The Real History of Science Fiction episode 1 – Robots : What if our creations turn against us? The idea of creating life has fascinated society since the earliest days of science fiction. From HAL in 2001: A Space Odyssey to the Cylons of the reimagined Battlestar Galactica and the world of The Matrix, this is a journey that asks – what does it mean to be human?
The series heads to the very frontiers of space and science to produce the definitive television history of science fiction. The story of one of the liveliest and most stimulating genres in popular culture will be told through its impact on cinema, television and literature. Each episode will explore one of the enduring themes of science fiction: time travel; the exploration of space; robots and artificial intelligence; and aliens. It will be made with the help of the genre’s greatest pioneers: the filmmakers, writers, actors, and graphic artists whose obsession and imagination has taken them into the unknown. Having explored the future, the past, parallel universes and galaxies far, far away, they are now ready to report back on their experiences.
The Real History of Science Fiction episode 1 – Robots
Robotic characters, androids (artificial men/women) or gynoids (artificial women), and cyborgs (also “bionic men/women”, or humans with significant mechanical enhancements) have become a staple of science fiction.
The first reference in Western literature to mechanical servants appears in Homer’s Iliad. In Book XVIII, Hephaestus, god of fire, creates new armor for the hero Achilles, assisted by robots. According to the Rieu translation, “Golden maidservants hastened to help their master. They looked like real women and could not only speak and use their limbs but were endowed with intelligence and trained in handwork by the immortal gods.” The words “robot” or “android” are not used to describe them, but they are nevertheless mechanical devices human in appearance. “The first use of the word Robot was in Karel Čapek’s play R.U.R. (Rossum’s Universal Robots) (written in 1920)”. Writer Karel Čapek was born in Czechoslovakia (Czech Republic).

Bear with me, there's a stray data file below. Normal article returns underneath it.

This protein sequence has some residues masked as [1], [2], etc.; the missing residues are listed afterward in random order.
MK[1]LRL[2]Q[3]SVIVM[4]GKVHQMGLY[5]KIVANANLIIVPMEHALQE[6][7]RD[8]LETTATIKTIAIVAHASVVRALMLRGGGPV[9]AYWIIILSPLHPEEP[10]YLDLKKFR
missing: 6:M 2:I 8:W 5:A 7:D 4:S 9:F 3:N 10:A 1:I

Possibly the most prolific author of the twentieth century was Isaac Asimov (1920–1992) who published over five-hundred books. Asimov is probably best remembered for his science-fiction stories and especially those about robots, where he placed robots and their interaction with society at the center of many of his works.
Asimov carefully considered the problem of the ideal set of instructions robots might be given in order to lower the risk to humans, and arrived at his Three Laws of Robotics: a robot may not injure a human being or, through inaction, allow a human being to come to harm; a robot must obey orders given it by human beings, except where such orders would conflict with the First Law; and a robot must protect its own existence as long as such protection does not conflict with the First or Second Law. These were introduced in his 1942 short story “Runaround”, although foreshadowed in a few earlier stories. Later, Asimov added the Zeroth Law: “A robot may not harm humanity, or, by inaction, allow humanity to come to harm”; the rest of the laws are modified sequentially to acknowledge this.
Fears and concerns about robots have been repeatedly expressed in a wide range of books and films. A common theme is the development of a master race of conscious and highly intelligent robots, motivated to take over or destroy the human race. Frankenstein (1818), often called the first science fiction novel, has become synonymous with the theme of a robot or android advancing beyond its creator.
Other works with similar themes include The Mechanical Man, The Terminator, Runaway, RoboCop, the Replicators in Stargate, the Cylons in Battlestar Galactica, the Cybermen and Daleks in Doctor Who, The Matrix, Enthiran and I, Robot. Some fictional robots are programmed to kill and destroy; others gain superhuman intelligence and abilities by upgrading their own software and hardware. Examples of popular media where the robot becomes evil are 2001: A Space Odyssey, Red Planet and Enthiran.
The 2017 game Horizon Zero Dawn explores themes of robotics in warfare, robot ethics, and the AI control problem, as well as the positive or negative impact such technologies could have on the environment.
Another common theme is the reaction, sometimes called the “uncanny valley”, of unease and even revulsion at the sight of robots that mimic humans too closely. More recently, fictional representations of artificially intelligent robots in films such as A.I. Artificial Intelligence and Ex Machina and the 2016 TV adaptation of Westworld have engaged audience sympathy for the robots themselves.